How to use muratic acid to kill weeds

Updated November 21, 2016

Muriatic acid is an industrial-strength variation of hydrochloric acid and is considered one of the most dangerous chemicals you can legally purchase for home use. Muriatic acid is commonly used to clean masonry; it is highly toxic and will kill weeds and plants, destroying the major roots. You should use muriatic acid only in well-ventilated areas and wear protective clothing when you do. Muriatic acid is typically used as a herbicide of last resort, since it can cause severe burns if it makes contact with your skin.

Put on your protective clothing and fill your bucket with enough water to give you a 80-percent-water to 20-percent-acid mixture. According to the U.S. Department of Agriculture's Agricultural Research Service the maximum percentage of acid to water should be no more than 20 per cent.

Add the muriatic acid to the water. The mixture should always be acid added to water and never water added to acid. Adding water to the acid can cause a violent reaction and actually propel the acid out of the bucket.

Pour the mixture into a plastic spray bottle and seal the top. Spray the mixture directly onto the weeds you wish to kill. If there are surrounding plants, take care not to spray them. Due to toxicity of the acid, it is best to spray weeds that are separated from plants that you do not wish to harm. Place the remaining mixture in a plastic container.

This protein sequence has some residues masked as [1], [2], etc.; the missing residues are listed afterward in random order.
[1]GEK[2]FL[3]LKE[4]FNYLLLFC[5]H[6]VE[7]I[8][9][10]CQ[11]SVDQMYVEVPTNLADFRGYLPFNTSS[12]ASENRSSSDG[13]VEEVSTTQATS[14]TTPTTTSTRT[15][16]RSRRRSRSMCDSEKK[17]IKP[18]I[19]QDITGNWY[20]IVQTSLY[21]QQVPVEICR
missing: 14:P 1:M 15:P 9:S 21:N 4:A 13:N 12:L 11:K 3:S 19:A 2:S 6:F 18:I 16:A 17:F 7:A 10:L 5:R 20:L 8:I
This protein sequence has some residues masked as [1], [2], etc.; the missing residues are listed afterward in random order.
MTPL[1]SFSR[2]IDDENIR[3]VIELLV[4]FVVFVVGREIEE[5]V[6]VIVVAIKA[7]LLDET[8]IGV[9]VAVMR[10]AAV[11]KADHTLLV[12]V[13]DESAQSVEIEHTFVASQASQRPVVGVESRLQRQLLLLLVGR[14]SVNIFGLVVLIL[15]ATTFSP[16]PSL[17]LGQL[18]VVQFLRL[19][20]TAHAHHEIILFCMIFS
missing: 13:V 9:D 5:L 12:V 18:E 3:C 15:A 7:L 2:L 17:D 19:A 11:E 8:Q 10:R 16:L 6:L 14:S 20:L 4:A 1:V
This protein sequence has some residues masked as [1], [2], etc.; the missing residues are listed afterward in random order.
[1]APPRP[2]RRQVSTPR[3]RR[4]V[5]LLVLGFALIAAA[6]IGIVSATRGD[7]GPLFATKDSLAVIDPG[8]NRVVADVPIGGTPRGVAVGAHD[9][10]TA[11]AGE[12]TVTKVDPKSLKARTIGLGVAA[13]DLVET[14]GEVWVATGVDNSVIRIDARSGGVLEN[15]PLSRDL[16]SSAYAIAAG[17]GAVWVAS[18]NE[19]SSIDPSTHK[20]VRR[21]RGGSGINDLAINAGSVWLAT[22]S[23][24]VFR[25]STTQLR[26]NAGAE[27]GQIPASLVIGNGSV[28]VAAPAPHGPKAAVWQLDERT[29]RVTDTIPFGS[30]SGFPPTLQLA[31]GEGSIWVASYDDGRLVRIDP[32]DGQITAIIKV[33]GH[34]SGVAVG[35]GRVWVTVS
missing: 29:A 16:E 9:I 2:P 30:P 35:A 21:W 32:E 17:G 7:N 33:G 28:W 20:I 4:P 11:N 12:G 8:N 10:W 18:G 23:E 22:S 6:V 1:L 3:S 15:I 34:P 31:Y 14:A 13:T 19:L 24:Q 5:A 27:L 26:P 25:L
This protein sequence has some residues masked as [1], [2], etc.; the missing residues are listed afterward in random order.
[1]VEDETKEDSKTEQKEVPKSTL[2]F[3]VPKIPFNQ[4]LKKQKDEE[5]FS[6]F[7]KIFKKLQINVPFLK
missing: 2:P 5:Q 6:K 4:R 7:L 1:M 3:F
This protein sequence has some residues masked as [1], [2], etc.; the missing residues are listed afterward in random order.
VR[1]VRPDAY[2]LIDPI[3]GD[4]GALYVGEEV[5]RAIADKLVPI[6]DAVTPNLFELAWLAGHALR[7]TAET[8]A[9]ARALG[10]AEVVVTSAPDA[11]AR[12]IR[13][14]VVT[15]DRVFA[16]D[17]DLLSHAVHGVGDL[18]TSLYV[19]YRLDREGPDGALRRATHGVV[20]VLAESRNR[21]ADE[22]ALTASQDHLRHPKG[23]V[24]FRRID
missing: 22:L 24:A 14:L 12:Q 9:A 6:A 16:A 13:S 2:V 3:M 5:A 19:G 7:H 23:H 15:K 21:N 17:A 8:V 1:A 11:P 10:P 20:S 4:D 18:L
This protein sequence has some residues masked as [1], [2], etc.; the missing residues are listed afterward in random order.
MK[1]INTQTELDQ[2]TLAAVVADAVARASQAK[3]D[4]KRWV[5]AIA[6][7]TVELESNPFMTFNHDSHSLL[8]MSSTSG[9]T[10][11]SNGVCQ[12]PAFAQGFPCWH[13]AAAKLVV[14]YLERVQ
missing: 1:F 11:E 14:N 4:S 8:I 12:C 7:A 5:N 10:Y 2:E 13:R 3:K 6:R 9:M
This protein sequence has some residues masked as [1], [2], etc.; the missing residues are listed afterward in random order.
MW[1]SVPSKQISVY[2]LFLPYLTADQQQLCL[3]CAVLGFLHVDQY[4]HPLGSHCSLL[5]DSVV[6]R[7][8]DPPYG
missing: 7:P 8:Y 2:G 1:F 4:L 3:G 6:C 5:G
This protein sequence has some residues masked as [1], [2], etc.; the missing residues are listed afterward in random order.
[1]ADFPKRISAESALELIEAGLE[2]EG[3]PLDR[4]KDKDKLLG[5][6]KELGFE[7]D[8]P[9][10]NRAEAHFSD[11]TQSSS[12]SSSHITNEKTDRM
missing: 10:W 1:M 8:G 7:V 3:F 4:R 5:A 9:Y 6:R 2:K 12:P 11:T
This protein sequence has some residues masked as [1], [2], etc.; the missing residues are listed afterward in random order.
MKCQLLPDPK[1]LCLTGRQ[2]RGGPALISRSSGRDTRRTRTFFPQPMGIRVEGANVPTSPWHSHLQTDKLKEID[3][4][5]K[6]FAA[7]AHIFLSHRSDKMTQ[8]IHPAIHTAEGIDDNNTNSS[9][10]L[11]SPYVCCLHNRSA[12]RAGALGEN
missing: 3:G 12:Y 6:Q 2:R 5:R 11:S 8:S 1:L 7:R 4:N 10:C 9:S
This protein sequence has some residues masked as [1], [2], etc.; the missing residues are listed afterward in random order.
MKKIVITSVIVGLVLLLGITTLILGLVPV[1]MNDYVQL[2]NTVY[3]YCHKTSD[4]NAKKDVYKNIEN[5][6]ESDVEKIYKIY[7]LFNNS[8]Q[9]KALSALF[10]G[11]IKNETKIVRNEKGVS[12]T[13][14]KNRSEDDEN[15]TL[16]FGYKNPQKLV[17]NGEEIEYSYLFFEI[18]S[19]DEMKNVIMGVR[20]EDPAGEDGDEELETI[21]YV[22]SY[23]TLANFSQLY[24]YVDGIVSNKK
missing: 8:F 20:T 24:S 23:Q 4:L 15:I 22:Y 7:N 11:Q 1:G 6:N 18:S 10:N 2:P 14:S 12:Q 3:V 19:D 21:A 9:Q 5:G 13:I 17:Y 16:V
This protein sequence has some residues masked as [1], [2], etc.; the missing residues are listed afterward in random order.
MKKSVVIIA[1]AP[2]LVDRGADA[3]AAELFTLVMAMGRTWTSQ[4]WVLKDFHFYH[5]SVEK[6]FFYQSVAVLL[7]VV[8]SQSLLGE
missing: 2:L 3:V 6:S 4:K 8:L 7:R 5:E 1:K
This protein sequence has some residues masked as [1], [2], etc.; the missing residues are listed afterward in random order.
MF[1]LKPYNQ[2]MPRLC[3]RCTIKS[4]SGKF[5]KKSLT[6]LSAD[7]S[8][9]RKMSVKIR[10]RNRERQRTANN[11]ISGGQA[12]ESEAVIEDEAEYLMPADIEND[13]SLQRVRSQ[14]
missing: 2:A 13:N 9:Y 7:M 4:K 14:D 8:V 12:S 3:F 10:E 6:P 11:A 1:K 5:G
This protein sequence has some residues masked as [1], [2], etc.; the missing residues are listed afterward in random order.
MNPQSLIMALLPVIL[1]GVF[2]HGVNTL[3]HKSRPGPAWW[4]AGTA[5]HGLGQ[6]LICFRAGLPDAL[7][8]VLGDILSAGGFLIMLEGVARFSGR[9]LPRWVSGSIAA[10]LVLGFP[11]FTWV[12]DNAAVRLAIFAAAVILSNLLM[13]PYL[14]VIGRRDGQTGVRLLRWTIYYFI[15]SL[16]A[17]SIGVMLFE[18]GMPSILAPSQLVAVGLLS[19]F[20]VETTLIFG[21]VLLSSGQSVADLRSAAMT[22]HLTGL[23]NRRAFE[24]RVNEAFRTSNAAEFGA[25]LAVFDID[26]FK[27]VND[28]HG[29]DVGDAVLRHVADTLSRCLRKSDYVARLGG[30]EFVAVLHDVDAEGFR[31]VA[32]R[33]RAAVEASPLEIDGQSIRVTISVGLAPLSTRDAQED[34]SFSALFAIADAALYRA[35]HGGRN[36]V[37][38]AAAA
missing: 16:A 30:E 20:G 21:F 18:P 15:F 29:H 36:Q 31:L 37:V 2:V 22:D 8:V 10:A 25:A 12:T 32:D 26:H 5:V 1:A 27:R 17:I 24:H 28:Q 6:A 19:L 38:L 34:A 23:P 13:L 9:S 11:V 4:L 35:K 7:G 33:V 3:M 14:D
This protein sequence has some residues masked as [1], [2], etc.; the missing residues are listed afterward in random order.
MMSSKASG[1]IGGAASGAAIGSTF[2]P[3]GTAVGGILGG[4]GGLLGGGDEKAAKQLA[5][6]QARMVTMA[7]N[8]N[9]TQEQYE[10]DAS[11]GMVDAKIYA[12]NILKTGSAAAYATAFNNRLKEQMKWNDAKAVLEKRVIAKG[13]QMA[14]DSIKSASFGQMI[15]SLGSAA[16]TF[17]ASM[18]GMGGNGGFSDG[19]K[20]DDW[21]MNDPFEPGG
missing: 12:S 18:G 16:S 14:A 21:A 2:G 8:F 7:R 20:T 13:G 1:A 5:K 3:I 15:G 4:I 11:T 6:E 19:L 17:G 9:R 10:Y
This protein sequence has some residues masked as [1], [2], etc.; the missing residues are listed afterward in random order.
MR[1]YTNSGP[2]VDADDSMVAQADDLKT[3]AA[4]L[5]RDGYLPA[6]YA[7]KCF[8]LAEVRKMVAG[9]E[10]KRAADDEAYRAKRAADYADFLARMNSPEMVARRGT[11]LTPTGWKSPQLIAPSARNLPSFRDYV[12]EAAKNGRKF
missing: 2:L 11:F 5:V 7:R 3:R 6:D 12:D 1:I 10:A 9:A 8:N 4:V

Have baking soda and water source, such as a hose, nearby when using muriatic acid. Muriatic acid is highly corrosive can cause serious burns; if you get splashed by the acid, immediately flush the exposed skin with water and seek medical attention (depending on the severity of the burn). A mixture of baking soda and water will neutralise the acid.

Things You'll Need

  • Plastic bucket
  • Plastic spray bottle
  • Industrial gloves and eye protection
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About the Author

Peter Timm has been writing since 2002 for both print and online publications. Timm earned a Bachelor of Arts from the New York Institute of Technology in 2008 and emerged a technically astute writer.